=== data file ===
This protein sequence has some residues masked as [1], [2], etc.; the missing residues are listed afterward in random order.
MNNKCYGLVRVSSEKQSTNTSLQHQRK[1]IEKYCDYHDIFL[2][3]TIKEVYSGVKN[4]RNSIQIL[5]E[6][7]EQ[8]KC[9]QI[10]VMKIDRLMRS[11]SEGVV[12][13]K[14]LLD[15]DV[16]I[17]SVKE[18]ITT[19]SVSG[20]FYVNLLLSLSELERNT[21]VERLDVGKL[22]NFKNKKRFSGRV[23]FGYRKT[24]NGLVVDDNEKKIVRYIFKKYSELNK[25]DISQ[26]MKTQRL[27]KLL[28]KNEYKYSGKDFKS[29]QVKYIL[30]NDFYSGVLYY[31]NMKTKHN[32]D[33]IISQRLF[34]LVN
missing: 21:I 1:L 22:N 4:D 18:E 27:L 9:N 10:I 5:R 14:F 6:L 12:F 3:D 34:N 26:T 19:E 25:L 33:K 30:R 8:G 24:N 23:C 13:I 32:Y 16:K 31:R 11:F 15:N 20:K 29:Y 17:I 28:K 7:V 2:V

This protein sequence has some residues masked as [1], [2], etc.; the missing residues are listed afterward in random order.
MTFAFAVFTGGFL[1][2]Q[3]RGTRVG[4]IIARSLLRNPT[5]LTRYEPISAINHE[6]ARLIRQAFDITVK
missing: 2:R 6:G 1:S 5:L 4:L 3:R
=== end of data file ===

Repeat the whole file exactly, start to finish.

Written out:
This protein sequence has some residues masked as [1], [2], etc.; the missing residues are listed afterward in random order.
MNNKCYGLVRVSSEKQSTNTSLQHQRK[1]IEKYCDYHDIFL[2][3]TIKEVYSGVKN[4]RNSIQIL[5]E[6][7]EQ[8]KC[9]QI[10]VMKIDRLMRS[11]SEGVV[12][13]K[14]LLD[15]DV[16]I[17]SVKE[18]ITT[19]SVSG[20]FYVNLLLSLSELERNT[21]VERLDVGKL[22]NFKNKKRFSGRV[23]FGYRKT[24]NGLVVDDNEKKIVRYIFKKYSELNK[25]DISQ[26]MKTQRL[27]KLL[28]KNEYKYSGKDFKS[29]QVKYIL[30]NDFYSGVLYY[31]NMKTKHN[32]D[33]IISQRLF[34]LVN
missing: 21:I 1:L 22:N 4:D 18:E 27:L 9:N 10:I 5:R 14:F 6:L 12:F 3:D 34:N 26:T 19:E 25:L 33:K 30:R 8:G 24:N 23:C 13:I 32:Y 16:K 31:R 11:F 15:N 20:K 29:Y 17:I 28:K 7:V 2:V

This protein sequence has some residues masked as [1], [2], etc.; the missing residues are listed afterward in random order.
MTFAFAVFTGGFL[1][2]Q[3]RGTRVG[4]IIARSLLRNPT[5]LTRYEPISAINHE[6]ARLIRQAFDITVK
missing: 2:R 6:G 1:S 5:L 4:L 3:R